‘Doubling down’ on sustainability, ‘bold solutions’
December 7, 2017
Unity College featured by Association of Governing Boards of Universities and Colleges (AGB).
A recent case study in AGB’s “Innovation in Higher Education” initiative lays out exactly how Unity College is “doubling down on its commitment to environmental science and sustainability,” and how “Unity has successfully cultivated new revenue in creative ways.”
Building on the AGB Board of Directors’ Statement on Innovation in Higher Education, the association developed practical resources and case studies to demonstrate how institutions are pursuing innovation across the sector, hoping “that these resources prompt new thinking and discussion on a topic of great importance to our colleges and universities.”
The changing face of higher education has long been a topic of conversation at Unity, with the college pursuing a number of revenue-generating initiatives over the last five years.
“We have been using things that are historically viewed as overhead to generate revenue and train ourselves for major initiatives in this area,” Unity College President Dr. Melik Peter Khoury said. “And with the adoption of the Enterprise Model we are now ready to take these incubator ideas to a much more substantial scale.”
McKay Farm and Research Station, gifted to the college in 2011, has become a cornerstone for creative revenue opportunities. The farm offers a wide selection of MOFGA certified vegetables through a farm stand, and supplies the Food Hub, local co-ops, Mount View High School, and Unity College with local, fresh vegetables. Growers can rent space in McKay’s greenhouses year-round, and students getting a degree in Sustainable Agriculture or Sustainable Business Enterprise get hands-on and business experience running a real greenhouse. The farm and research station also hosts classes, workshops and special holiday events ranging from Goat Agility Courses to Craft Fairs, and even an open mic night.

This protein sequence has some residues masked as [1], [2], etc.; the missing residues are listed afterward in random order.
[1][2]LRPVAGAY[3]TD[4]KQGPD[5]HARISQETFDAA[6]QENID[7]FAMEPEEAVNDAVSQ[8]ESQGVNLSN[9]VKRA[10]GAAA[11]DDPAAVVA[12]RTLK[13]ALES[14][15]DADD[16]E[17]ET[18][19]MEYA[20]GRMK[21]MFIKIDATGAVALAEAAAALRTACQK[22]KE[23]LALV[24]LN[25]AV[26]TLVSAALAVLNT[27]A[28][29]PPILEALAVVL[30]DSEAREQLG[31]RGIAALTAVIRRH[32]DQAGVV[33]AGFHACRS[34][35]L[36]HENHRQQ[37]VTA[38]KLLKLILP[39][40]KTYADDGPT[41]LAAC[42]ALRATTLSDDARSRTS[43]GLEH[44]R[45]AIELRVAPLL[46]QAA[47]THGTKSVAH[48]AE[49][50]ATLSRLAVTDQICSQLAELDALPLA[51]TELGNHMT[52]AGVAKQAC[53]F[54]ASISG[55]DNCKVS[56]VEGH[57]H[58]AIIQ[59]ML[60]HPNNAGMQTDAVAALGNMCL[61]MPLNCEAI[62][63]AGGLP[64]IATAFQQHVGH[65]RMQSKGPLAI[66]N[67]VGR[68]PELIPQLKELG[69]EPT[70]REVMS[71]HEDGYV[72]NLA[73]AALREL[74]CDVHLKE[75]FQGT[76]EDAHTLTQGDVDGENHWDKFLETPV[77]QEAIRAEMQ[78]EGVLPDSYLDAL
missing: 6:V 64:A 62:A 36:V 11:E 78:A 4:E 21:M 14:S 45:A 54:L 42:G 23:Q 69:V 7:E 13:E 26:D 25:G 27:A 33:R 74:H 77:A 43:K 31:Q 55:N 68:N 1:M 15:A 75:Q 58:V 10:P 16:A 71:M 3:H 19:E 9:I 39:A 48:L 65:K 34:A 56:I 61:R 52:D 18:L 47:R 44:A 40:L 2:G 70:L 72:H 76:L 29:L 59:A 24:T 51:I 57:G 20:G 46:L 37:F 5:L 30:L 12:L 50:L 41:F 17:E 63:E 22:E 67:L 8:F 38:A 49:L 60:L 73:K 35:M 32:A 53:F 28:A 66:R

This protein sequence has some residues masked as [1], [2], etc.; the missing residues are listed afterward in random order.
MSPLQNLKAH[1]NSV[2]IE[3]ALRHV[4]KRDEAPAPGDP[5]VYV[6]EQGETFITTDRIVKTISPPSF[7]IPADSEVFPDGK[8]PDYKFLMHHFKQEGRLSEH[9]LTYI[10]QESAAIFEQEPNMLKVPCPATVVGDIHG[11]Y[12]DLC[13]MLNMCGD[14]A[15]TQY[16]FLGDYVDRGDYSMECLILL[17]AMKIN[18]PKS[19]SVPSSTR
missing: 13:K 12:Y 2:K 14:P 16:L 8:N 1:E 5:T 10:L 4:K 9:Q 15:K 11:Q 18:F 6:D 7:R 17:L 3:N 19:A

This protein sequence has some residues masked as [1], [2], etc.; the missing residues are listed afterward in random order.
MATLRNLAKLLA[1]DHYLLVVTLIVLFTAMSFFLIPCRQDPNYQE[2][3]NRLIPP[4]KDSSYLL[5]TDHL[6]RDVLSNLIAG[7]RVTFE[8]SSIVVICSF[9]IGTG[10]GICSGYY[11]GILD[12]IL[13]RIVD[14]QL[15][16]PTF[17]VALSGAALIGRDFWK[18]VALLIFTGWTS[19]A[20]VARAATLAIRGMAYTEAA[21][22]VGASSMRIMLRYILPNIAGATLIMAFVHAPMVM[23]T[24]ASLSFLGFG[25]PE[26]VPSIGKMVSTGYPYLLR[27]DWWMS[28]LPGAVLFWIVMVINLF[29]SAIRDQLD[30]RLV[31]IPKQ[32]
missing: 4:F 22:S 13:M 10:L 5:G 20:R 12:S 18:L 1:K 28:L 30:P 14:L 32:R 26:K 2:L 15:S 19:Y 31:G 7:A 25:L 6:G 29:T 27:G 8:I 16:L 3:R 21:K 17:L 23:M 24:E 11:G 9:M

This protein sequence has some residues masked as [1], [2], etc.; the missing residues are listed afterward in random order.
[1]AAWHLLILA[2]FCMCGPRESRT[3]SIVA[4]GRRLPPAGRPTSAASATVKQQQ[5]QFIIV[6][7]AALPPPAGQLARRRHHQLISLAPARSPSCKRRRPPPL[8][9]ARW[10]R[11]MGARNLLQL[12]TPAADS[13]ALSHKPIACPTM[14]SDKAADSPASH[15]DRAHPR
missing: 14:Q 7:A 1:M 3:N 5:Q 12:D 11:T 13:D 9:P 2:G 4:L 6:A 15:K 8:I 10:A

Over 3,600 lbs of produce from McKay during the academic year went to Unity College Dining — and that’s not counting the un-saleable produce gleaned from McKay and converted by dining staff into saleable products such as “McKay-chup,” hot sauce, herbed salt, and herbed butter. Unity College dining staff also provide innovative and creative culinary cuisine through Unity College Catering Services, working to provide sustainable and locally sourced menus for both college and community events.
Some of these events run their course at the Unity College Center for the Performing Arts, built from a one-hundred-year-old barn with attached farmhouse. A vibrant cultural and arts center that offers an eclectic mix of music, films, art, lectures, and more since opening in 2000, the UCCPA has seen many events, including world-renowned musicians, award winning speakers, and memorable community gatherings. It is also home to the Leonard R. Craig Gallery, featuring up-and-coming and renowned artists throughout the year. The building’s banquet hall is equipped with sound, four large-screen televisions, and tables with chairs to accommodate up to 150 guests, with a kitchen next door for easy catering.